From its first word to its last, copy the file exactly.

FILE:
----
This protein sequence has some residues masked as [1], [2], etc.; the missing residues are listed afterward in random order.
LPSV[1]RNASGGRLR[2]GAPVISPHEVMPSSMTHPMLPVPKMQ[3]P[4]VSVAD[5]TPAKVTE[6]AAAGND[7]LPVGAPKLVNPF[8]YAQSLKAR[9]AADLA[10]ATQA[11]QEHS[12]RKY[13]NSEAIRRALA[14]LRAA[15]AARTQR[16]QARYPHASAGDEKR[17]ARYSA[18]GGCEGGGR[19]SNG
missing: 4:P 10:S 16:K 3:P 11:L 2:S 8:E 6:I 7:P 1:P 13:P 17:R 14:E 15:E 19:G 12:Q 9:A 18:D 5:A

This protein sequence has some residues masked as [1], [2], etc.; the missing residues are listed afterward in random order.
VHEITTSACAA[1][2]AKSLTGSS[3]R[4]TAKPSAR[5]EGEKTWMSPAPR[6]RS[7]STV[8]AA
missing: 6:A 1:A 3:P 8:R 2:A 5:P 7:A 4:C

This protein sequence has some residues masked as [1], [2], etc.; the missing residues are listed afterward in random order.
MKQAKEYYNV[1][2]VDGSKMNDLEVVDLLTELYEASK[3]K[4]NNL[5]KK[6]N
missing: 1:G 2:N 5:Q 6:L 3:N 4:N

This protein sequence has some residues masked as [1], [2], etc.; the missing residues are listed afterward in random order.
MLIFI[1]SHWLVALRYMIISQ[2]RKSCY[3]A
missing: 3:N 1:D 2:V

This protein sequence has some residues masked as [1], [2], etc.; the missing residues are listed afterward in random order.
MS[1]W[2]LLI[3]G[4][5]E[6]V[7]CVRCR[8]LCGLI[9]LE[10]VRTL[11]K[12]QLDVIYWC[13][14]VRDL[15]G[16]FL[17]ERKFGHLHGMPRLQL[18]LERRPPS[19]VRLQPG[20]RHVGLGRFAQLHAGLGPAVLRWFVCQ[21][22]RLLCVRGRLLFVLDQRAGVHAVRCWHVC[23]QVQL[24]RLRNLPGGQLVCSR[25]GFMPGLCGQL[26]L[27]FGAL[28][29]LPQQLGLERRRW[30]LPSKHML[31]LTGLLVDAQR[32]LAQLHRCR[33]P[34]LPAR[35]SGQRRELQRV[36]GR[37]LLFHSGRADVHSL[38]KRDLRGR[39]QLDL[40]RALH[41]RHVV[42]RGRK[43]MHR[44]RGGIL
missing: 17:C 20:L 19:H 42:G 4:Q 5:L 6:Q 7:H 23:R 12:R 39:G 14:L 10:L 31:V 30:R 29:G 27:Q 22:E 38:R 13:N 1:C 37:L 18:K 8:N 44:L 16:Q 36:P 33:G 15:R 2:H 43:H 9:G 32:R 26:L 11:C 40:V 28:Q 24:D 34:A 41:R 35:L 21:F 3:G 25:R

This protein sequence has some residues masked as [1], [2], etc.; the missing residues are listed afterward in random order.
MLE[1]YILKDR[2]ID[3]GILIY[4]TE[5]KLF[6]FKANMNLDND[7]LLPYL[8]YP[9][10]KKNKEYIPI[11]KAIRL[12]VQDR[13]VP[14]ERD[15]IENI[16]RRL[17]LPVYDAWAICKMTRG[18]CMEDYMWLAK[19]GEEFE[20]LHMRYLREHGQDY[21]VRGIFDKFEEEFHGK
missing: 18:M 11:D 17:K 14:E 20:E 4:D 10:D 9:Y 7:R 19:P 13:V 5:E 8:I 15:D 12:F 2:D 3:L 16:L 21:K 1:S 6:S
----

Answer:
This protein sequence has some residues masked as [1], [2], etc.; the missing residues are listed afterward in random order.
LPSV[1]RNASGGRLR[2]GAPVISPHEVMPSSMTHPMLPVPKMQ[3]P[4]VSVAD[5]TPAKVTE[6]AAAGND[7]LPVGAPKLVNPF[8]YAQSLKAR[9]AADLA[10]ATQA[11]QEHS[12]RKY[13]NSEAIRRALA[14]LRAA[15]AARTQR[16]QARYPHASAGDEKR[17]ARYSA[18]GGCEGGGR[19]SNG
missing: 4:P 10:S 16:K 3:P 11:L 2:S 8:E 6:I 7:P 1:P 13:P 17:R 14:E 15:E 19:G 12:Q 9:A 18:D 5:A

This protein sequence has some residues masked as [1], [2], etc.; the missing residues are listed afterward in random order.
VHEITTSACAA[1][2]AKSLTGSS[3]R[4]TAKPSAR[5]EGEKTWMSPAPR[6]RS[7]STV[8]AA
missing: 6:A 1:A 3:P 8:R 2:A 5:P 7:A 4:C

This protein sequence has some residues masked as [1], [2], etc.; the missing residues are listed afterward in random order.
MKQAKEYYNV[1][2]VDGSKMNDLEVVDLLTELYEASK[3]K[4]NNL[5]KK[6]N
missing: 1:G 2:N 5:Q 6:L 3:N 4:N

This protein sequence has some residues masked as [1], [2], etc.; the missing residues are listed afterward in random order.
MLIFI[1]SHWLVALRYMIISQ[2]RKSCY[3]A
missing: 3:N 1:D 2:V

This protein sequence has some residues masked as [1], [2], etc.; the missing residues are listed afterward in random order.
MS[1]W[2]LLI[3]G[4][5]E[6]V[7]CVRCR[8]LCGLI[9]LE[10]VRTL[11]K[12]QLDVIYWC[13][14]VRDL[15]G[16]FL[17]ERKFGHLHGMPRLQL[18]LERRPPS[19]VRLQPG[20]RHVGLGRFAQLHAGLGPAVLRWFVCQ[21][22]RLLCVRGRLLFVLDQRAGVHAVRCWHVC[23]QVQL[24]RLRNLPGGQLVCSR[25]GFMPGLCGQL[26]L[27]FGAL[28][29]LPQQLGLERRRW[30]LPSKHML[31]LTGLLVDAQR[32]LAQLHRCR[33]P[34]LPAR[35]SGQRRELQRV[36]GR[37]LLFHSGRADVHSL[38]KRDLRGR[39]QLDL[40]RALH[41]RHVV[42]RGRK[43]MHR[44]RGGIL
missing: 17:C 20:L 19:H 42:G 4:Q 5:L 6:Q 7:H 23:R 12:R 39:G 14:L 10:L 31:V 30:R 29:G 27:Q 22:E 38:R 13:N 1:C 37:L 18:K 8:N 44:L 16:Q 36:P 33:G 15:R 2:H 43:H 9:G 32:R 26:L 11:C 40:V 28:Q 24:D 34:A 41:R 35:L 21:F 3:G 25:R

This protein sequence has some residues masked as [1], [2], etc.; the missing residues are listed afterward in random order.
MLE[1]YILKDR[2]ID[3]GILIY[4]TE[5]KLF[6]FKANMNLDND[7]LLPYL[8]YP[9][10]KKNKEYIPI[11]KAIRL[12]VQDR[13]VP[14]ERD[15]IENI[16]RRL[17]LPVYDAWAICKMTRG[18]CMEDYMWLAK[19]GEEFE[20]LHMRYLREHGQDY[21]VRGIFDKFEEEFHGK
missing: 18:M 11:D 17:K 14:E 20:E 4:D 10:D 9:Y 7:R 19:P 13:V 5:E 8:I 15:D 12:F 2:D 3:L 16:L 21:K 1:S 6:S